Facebook Friends: Greece: Mediterranean Monk Seal (Monachus monachus)
To celebrate the Daily Mammal Facebook page reaching 100 likes last week, I’m drawing a mammal from each country where one of the likers lives. This mammal, the Mediterranean monk seal, represents Greece, and it is one of the world’s most endangered mammals and the most endangered seal. Only about 400 Mediterranean monk seals are left, in fact, and the IUCN lists it as Critically Endangered, the last step before Extinct in the Wild. It has disappeared from many places where it used to be abundant, and the remaining population is fragmented.
Only around 50 percent of Mediterranean monk seal pups survive the first two months of life. They’re killed by storms and high tides, but also, perhaps, because of genetic problems resulting from inbreeding, which I suppose is inevitable when a species’ population is so small. The most dangerous threats to the seal’s existence include entanglement in fishing equipment, persecution by fishermen who consider it a pest, overfishing that depletes the seal’s food supply, habitat loss from tourism, and disease.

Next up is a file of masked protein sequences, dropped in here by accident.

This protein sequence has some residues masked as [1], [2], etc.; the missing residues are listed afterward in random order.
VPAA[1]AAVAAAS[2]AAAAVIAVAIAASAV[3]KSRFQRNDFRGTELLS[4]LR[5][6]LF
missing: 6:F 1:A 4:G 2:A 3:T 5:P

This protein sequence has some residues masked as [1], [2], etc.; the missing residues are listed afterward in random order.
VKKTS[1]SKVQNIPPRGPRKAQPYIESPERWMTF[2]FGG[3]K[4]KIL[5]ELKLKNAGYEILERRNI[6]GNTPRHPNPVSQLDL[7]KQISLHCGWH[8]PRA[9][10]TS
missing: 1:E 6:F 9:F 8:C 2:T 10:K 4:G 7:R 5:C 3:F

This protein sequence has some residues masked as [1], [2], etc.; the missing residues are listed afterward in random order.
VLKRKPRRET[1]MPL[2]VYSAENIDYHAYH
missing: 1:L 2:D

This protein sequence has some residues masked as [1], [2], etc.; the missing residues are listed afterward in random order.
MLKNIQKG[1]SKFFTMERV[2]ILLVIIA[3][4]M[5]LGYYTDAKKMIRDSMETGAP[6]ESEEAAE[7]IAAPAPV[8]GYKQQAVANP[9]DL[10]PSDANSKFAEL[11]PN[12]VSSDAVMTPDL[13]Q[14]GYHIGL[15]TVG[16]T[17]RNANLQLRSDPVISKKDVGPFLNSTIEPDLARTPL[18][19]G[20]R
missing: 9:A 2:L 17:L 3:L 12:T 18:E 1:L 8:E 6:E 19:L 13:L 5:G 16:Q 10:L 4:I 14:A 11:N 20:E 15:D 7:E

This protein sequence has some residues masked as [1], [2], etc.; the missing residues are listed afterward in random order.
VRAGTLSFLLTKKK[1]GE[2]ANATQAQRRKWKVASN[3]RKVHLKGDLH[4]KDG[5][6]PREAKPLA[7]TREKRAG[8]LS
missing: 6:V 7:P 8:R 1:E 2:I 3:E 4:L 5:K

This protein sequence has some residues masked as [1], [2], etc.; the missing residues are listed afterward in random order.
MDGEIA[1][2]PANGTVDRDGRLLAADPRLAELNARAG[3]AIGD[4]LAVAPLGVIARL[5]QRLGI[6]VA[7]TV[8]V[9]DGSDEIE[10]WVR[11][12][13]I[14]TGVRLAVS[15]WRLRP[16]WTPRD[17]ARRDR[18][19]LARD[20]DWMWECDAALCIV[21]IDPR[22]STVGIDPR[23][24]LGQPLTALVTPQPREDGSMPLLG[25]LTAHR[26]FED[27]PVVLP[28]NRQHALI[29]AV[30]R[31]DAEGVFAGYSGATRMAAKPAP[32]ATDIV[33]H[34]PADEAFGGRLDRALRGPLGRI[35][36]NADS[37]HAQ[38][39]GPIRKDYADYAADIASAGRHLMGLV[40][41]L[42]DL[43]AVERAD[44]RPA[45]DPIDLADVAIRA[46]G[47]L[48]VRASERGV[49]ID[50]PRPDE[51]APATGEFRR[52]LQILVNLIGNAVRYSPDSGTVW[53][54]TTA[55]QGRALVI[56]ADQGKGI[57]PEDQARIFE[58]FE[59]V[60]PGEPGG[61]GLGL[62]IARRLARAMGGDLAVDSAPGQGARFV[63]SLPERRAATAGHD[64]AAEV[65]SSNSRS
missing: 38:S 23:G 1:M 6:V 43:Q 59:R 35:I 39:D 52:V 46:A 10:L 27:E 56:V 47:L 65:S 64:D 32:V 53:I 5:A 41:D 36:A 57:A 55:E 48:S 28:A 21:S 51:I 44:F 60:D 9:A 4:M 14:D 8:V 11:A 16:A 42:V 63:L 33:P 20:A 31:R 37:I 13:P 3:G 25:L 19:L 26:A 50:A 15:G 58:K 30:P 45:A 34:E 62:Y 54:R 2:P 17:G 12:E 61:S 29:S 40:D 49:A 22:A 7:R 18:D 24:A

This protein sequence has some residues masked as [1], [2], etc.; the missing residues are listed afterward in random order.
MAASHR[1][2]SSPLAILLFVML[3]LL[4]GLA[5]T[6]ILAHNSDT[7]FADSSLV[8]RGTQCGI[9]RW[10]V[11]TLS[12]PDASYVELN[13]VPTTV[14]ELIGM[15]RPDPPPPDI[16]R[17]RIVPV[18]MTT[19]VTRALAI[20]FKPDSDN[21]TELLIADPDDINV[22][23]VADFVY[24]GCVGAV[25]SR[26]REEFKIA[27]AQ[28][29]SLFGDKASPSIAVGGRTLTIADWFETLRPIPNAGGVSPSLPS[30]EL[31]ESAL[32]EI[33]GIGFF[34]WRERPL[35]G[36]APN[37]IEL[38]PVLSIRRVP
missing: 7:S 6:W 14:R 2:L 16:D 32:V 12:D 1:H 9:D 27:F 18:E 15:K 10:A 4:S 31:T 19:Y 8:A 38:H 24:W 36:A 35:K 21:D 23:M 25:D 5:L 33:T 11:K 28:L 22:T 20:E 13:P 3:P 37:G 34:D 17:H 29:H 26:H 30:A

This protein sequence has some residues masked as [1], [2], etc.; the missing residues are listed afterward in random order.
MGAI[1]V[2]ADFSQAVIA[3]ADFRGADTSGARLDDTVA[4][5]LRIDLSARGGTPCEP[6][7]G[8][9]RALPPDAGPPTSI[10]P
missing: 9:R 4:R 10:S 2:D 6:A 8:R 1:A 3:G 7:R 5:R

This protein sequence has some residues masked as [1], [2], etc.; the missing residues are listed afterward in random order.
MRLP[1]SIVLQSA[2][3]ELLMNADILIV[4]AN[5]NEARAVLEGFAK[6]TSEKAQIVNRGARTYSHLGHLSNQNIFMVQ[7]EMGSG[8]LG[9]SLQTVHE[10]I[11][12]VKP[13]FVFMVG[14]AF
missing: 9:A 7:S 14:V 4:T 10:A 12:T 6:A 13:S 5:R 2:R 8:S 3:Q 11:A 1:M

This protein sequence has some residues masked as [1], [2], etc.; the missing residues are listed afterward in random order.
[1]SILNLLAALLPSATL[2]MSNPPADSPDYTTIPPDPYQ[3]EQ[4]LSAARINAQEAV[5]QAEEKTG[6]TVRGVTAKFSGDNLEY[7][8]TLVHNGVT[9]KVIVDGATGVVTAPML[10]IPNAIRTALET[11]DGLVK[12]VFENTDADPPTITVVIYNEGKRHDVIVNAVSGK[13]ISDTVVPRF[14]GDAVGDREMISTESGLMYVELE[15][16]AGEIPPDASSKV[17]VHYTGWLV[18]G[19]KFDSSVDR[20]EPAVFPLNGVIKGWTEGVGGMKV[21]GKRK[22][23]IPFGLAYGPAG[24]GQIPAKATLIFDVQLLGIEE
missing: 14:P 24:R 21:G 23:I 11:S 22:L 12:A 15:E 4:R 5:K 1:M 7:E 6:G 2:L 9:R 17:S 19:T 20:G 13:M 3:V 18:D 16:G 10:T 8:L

Homer, Aristotle, Plutarch, and Pliny all wrote about the Mediterranean monk seal. It was depicted on early coins from Phocaea (a city that may have been named after the seal), and according to the Hellenic Society for the Study and Protection of the Monk Seal’s “Report on the Status of the Mediterranean Monk Seal in Greece” (PDF), archaeologists unearthed the remains of a Mediterranean monk seal along with the bones of a human family from an ancient tomb in Rhodes. After a long and storied association with humans, including not only allusions in our epic poetry but also deadly interactions with our fishermen, the Mediterranean monk seal is now relying on us to save it from oblivion.